Saturday, April 7, 2012

Tuesday's Med-Evac

Monday, I got a call from a woman whose husband was very ill at Bongolo Hospital.  He would need to be put on dialysis quickly- a service that Bongolo does not offer.  So, they were looking to get him to the capital city, Libreville, where he could receive that care.  They asked me how much it would cost to air evac their loved one out.

I cringed at the question because I know that the average Gabonese person can't afford the $1500 in operational costs that it takes to get our Cessna 207 to and from Libreville.  So, I deflected the question a bit, by saying "Ca depend"- it depends.  Which is, indeed, true.

We have built up a small account called "emergency air evac", but it was really to be used in certain situations- namely for families that truly can't afford the service.  So, a bit of quick investigation was in order.  After a couple of phone calls to personnel at the hospital, I concluded that this family was a family of means and would gladly be able to cover the operating costs.  So, we had stumbled upon one of the 5% to 10% of the Gabonese population that could make the contribution!  I explained the costs involved and the contribution program to the family, they understood, and everything was put in order.

Tuesday morning, after refueling and thorough pre-flight, I was on my way, climbing to 7000 feet for a smooth ride in the calm morning air.  As is always the case in Gabon, there was some mist and fog laying in patches below and, today, there was some scattered cloud cover between 2000 and 5000 feet.  If I wanted to keep the trip back turbulence-free, I might end up having to climb up to 8000 feet- the appropriate altitude for the route that would keep me above the clouds that were sure to be climbing higher as the morning turned to afternoon.  However, climbing to altitude with a weak air evac patient in an unpressurized aircraft can turn fatal.  I began to hope that the bases of the clouds would cooperate for me to stay at a lower altitude for the way home.

Touching down in Bongolo, I was surprised to find that an additional three people would be coming on the flight- three additional family members.  So, laying the patient down and putting the seats to the side would not be an option.  Rather, the patient was loaded in the chair behind the co-pilots seat and he would lay, sideways, into the lap of his daughter, seated behind him.  In the third row of seats was another daughter and a sister of the patient.  In the co-pilot's seat was a brother.  The man was severely week and seemed to be in and out of consciousness- eyes rolling backward from time to time.  He seemed close to death.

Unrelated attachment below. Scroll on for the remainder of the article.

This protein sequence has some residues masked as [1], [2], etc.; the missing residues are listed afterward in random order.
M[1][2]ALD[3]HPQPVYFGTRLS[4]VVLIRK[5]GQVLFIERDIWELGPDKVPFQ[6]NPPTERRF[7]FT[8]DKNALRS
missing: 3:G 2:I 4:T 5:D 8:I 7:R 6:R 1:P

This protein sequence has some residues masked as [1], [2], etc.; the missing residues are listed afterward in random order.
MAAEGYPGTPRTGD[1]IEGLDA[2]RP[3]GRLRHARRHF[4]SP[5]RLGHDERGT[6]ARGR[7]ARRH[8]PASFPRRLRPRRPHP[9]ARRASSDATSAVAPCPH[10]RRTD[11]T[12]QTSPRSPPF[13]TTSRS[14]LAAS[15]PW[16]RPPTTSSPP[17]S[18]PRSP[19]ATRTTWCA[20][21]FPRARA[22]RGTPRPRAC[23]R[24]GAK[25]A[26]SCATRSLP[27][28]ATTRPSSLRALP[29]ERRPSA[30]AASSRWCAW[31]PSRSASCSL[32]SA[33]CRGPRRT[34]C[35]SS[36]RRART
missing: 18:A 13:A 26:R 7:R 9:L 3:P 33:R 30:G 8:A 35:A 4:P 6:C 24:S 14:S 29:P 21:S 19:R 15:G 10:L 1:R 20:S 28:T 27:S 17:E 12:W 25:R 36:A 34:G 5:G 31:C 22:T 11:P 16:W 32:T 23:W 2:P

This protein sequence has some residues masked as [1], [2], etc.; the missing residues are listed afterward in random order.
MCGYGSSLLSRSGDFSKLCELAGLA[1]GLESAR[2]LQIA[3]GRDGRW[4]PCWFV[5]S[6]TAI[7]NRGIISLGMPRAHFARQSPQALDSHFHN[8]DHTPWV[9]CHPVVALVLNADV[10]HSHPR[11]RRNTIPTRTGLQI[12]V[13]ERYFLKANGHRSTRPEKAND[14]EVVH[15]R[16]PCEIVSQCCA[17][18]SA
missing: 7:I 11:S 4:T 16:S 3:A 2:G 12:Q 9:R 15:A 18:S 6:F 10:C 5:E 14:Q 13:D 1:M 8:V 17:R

After a passenger briefing (in French) and a prayer shared with about a dozen others who had gathered under the wing of the airplane, we were ready to go.  The on-lookers were moved out of the way, the vehicles cleared from the ramp area, and we started up and taxied into position.  We lifted off about half way down the 830 meter strip and gently turned toward Libreville.  We stayed at 2500 feet initially, and then, to keep terrain and cloud clearance, we later went to 4500.  En-route, I learned interesting things about the patients' brother who was sitting next to me.  Notably, that his eyesight was pretty poor as he pointed at a passing skift of cloud and said that I should look out for the other airplanes.  After initially laughing, I quickly stopped and then thanked him as I realized that he was not joking at all.  Oops.

About 40 miles out of Libreville, I maid contact with the Libreville control tower and let him know that we were on an air evac operation.  He gave us priority and, as we neared the airport for landing, he had the arriving Air Ethiopia flight make a turn in holding, so that the way was clear for us.  NICE!

We touched down in Libreville to a waiting family SUV and more family members.  They gently removed the patient and were on their way to the central hospital of Libreville.  There I was, alone with the airplane at the end of another successful air evac.  

It is a great feeling of success as our team (this means YOU), works together to bless others in the name of Jesus.  We serve a Heavenly Father that wants to interact, personally, to each person in the world.  His preferred way to act is through YOU and I as His hands and feet.  This med-evac service may be one "hand" that demonstrates the love of God for people, but it is at the end of an arm that makes it all possible.  Together, we are the body of Christ, and in word and deed, we are doing a remarkable thing that points back to the Father.  It's great to be with you in this.

1 comment:

  1. Steve, it is awesome to read this story. God is using you to save lives... and to save souls for his kingdom. Know that you are not forgotten! You are in our prayers. Love to the whole team at Bongolo.